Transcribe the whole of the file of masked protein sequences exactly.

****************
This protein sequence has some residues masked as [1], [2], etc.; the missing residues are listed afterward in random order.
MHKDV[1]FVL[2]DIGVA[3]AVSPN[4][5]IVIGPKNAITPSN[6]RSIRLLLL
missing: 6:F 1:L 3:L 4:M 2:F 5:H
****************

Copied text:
This protein sequence has some residues masked as [1], [2], etc.; the missing residues are listed afterward in random order.
MHKDV[1]FVL[2]DIGVA[3]AVSPN[4][5]IVIGPKNAITPSN[6]RSIRLLLL
missing: 6:F 1:L 3:L 4:M 2:F 5:H